Jeremy A. Brown

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The results of a study of the three-dimensional vibration of two dry human skulls in response to harmonic excitation are presented. The vibratory response exhibits three distinct types of motion across the range of audible frequencies. At low frequencies below 1000 Hz, whole-head quasi-rigid motion is seen. At the middle frequencies between 1000 and 6000(More)
OBJECTIVE To evaluate optimal placement of the Floating Mass Transducer of the Vibrant Soundbridge (Med-El, Innsbruck, Austria) against the round window membrane, particularly the impact of interposed coupling fascia and of covering materials. METHOD : Six fresh human cadaveric temporal bones were used. After mastoidectomy, posterior tympanotomy and(More)
The bone-anchored-hearing-aid (BAHA) transduces airborne sound into skull vibration. Current bilateral BAHA configurations, for sounds directly facing listeners, will apply forces that are in-phase with each other and directed roughly towards the center of the head. Below approximately 1000 Hz the two cochleae respond in approximately the same direction and(More)
Digital transmit and receive beamformers for a 45-MHz, 7-element annular array are described. The transmit beamformer produces 0- to 80-Vpp monocycle pulses with a timing error of less than +/-125 ps. Up to four adjustable transmit focal zones can be selected. The dynamic receive beamformer uses a variable frequency sampling technique in which the frequency(More)
OBJECTIVE To compare the performance of a subcutaneous piezoelectrically actuated hearing aid (SPAHA) with the bone-anchored hearing aid (BAHA) and assess its effectiveness as a treatment option for conductive loss and single-sided deafness (SSD). BACKGROUND To validate the use of the SPAHA as a bone conduction implant, its performance was compared with a(More)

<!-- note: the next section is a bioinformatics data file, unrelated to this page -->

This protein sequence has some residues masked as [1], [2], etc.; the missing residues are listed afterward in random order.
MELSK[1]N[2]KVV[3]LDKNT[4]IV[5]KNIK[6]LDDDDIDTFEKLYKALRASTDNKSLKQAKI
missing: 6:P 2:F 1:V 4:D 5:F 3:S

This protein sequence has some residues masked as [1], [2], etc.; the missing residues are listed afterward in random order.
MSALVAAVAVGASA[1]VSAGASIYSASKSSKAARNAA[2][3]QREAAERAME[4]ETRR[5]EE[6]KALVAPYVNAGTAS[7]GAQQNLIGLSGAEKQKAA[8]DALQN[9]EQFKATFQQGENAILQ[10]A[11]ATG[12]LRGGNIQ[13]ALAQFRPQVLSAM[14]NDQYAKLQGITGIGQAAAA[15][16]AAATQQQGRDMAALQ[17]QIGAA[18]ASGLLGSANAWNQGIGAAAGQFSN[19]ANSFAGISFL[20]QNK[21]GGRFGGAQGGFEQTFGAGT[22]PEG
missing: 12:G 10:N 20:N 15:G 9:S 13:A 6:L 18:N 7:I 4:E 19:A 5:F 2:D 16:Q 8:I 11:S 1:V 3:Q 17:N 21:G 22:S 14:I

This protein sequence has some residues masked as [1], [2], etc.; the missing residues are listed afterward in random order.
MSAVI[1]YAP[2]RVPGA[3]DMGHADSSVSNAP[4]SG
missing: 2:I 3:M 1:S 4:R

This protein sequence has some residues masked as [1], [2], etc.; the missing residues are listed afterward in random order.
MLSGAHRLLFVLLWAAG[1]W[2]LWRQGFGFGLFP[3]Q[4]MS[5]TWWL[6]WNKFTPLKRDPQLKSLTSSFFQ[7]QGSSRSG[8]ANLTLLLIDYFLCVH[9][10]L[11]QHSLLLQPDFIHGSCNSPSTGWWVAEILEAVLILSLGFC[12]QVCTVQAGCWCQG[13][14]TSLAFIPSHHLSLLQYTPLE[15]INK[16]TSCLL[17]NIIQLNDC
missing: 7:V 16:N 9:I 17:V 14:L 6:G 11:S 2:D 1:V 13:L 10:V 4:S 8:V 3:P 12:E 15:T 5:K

HYPOTHESIS To illustrate the ability of high frequency ultrasound (HFUS) using a transducer array to demonstrate a variety of simulated clinical scenarios involving the ossicular chain. BACKGROUND HFUS (>20 MHz) is a relatively new area of ultrasonic imaging that provides an order of magnitude better image resolution than the conventional low-frequency(More)
Ultrasonic power transfer using piezoelectric devices is a promising wireless power transfer technology for biomedical implants. However, for sub-dermal implants where the separation between the transmitter and receiver is on the order of several acoustic wavelengths, the ultrasonic power transfer efficiency (PTE) is highly sensitive to the distance between(More)
Imaging techniques currently used in the clinic to inspect ears in patients are generally limited to views terminating at the tympanic membrane (TM) surface. For imaging past the TM, methods such as computed tomography are typically used, but in addition to disadvantages such as being costly, time consuming, and causing radiation exposure, these often do(More)
Ultrasonic power transfer is a promising alternative to electromagnetic induction for providing wireless power to active implanted medical devices. In a portable ultrasonic power link for devices like cochlear implants, there is a key requirement for an inverter circuit that is capable of driving the transmitting piezoelectric transducer with high(More)
A 50MHz array-based imaging system was used to obtain high-resolution images of the ear and auditory system. This previously described custom built imaging system (Brown et al. 2004a, 2004b; Brown and Lockwood 2005) is capable of 50 microm axial resolution, and lateral resolution varying from 80 microm to 130 microm over a 5.12 mm scan depth. The imaging(More)
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